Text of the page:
In September 2020, I wrote a review on Long Haired Locusts. Although I mostly wrote about how I heard other bands in their songs, I listened to the album many times. Running and writing. (You should know me by now.) When Camélia and I moved to Shillington, PA, I played some of it at one of our parties until her new coworkers could not handle it. They had to put on Drake or some poppy rock to return to their moderate selves. It isn’t that loud, I thought, slightly offended that they turned it off. However, I should have thought, your loss, bitches. Some music is just too complicated for the average listener. Especially a band that brings Zappa, LCD Soundsystem at their weirdest, and Phish to the forefront of my thoughts. Remember, though, this is just their first album that I am talking about. The Godcaster album is very different from Long Haired Locusts. While the talent and potential are there in the band’s debut album, it is in their follow-up that they really begin to find themselves.


Hearing “Diamond’s Shining Face,” I thought, Ok, they cranked the intensity. It starts very loud and dark. I wondered if I could hang, especially after Michael asked, “Do you want me to see if you can cover a show?”


“Yes,” I said timidly.


I pictured it in my mind. A young crowd and loud music. And then me. Not that I haven’t been there before. I have seen quite a few bands by myself. But this was different. Although I talked about the upcoming show to those I know are interested in good music, I had an overriding fear of going alone. (Sorry, Mark. I should have asked you to go. I think you would have liked it.) And then, it was March 31.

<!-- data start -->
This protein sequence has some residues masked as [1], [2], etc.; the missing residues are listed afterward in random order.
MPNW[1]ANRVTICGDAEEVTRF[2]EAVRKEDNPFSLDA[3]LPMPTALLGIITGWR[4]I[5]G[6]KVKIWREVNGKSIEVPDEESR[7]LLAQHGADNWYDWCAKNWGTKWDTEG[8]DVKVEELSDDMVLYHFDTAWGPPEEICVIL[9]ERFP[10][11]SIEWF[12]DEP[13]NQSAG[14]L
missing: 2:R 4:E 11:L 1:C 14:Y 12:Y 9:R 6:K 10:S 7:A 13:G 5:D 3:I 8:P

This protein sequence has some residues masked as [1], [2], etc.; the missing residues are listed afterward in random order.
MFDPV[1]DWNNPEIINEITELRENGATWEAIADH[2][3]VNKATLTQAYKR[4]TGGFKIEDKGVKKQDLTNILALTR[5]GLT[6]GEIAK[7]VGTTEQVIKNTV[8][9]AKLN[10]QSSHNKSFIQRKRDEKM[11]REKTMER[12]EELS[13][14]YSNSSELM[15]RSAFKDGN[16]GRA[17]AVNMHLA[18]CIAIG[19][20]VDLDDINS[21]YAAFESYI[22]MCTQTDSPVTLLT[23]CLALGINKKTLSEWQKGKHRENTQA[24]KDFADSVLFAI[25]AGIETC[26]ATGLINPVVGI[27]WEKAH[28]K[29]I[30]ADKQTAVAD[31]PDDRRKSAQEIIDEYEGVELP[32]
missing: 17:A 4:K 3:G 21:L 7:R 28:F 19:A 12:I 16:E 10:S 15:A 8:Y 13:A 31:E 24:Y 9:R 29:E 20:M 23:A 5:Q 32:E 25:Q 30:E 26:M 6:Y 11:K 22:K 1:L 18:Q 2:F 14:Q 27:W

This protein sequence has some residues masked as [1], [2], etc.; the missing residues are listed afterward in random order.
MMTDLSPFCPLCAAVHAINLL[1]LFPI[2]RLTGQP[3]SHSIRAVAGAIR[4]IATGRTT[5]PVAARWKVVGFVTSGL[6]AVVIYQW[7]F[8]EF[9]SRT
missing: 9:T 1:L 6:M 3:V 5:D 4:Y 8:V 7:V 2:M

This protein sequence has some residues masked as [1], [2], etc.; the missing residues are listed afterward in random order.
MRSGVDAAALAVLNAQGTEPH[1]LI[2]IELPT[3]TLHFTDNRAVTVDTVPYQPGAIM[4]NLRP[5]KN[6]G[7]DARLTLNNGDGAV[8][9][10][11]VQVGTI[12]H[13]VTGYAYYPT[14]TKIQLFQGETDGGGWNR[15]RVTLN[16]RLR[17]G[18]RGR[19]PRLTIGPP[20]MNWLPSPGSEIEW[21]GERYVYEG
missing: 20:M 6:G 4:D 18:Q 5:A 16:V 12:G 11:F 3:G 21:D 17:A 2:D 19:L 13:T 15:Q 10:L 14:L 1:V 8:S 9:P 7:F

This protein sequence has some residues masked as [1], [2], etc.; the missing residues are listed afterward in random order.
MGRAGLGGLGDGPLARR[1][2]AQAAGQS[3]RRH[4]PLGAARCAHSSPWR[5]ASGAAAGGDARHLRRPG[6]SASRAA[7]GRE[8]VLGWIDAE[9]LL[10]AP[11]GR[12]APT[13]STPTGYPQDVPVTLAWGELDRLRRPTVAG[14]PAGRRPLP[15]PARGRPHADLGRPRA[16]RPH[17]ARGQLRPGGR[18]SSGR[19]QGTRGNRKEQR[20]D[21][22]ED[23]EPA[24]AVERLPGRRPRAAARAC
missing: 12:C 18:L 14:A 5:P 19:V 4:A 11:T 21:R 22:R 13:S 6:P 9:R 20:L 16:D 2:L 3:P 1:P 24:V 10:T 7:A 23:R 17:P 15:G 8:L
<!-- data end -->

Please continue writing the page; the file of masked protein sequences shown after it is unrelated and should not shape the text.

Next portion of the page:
Back to the Ukie Club:

As I wrote earlier, I tried to psych myself up for the show. I was worried about fitting in but also that a band I had talked up would let me down. I love live music, and while I am conscious of musicians’ feelings in my album reviews, my honest opinions come to the surface at concerts. If you cannot perform in front of me, then why tour? Live vs. Studio is two different planes. So, standing alone up front with my hat almost covering my eyes, I waited.


“EVERYONE ON YOUR FEET. IT’S Godcaster!!!”

I had no intention of taking notes. No. That’s not what it’s about. Godcaster had brought their audience to a small club that could hold about five hundred people. If I took notes, they weren’t doing their job: getting me up and bouncing to their sound.


From the first note of “Diamond’s Shining Face,” Godcaster owned the stage. They played to the audience with confidence. Although their songs have complicated changes and rhythms, they did not miss a beat. The energy was high and forced a music fan like me to move. So, with my knit beanie pulled down, I danced.